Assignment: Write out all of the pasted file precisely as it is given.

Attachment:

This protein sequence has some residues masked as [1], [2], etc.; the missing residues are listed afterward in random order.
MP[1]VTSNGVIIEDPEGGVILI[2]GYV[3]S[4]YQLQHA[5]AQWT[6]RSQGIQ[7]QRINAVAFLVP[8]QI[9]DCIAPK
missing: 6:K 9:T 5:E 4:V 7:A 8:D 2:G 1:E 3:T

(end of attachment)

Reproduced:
This protein sequence has some residues masked as [1], [2], etc.; the missing residues are listed afterward in random order.
MP[1]VTSNGVIIEDPEGGVILI[2]GYV[3]S[4]YQLQHA[5]AQWT[6]RSQGIQ[7]QRINAVAFLVP[8]QI[9]DCIAPK
missing: 6:K 9:T 5:E 4:V 7:A 8:D 2:G 1:E 3:T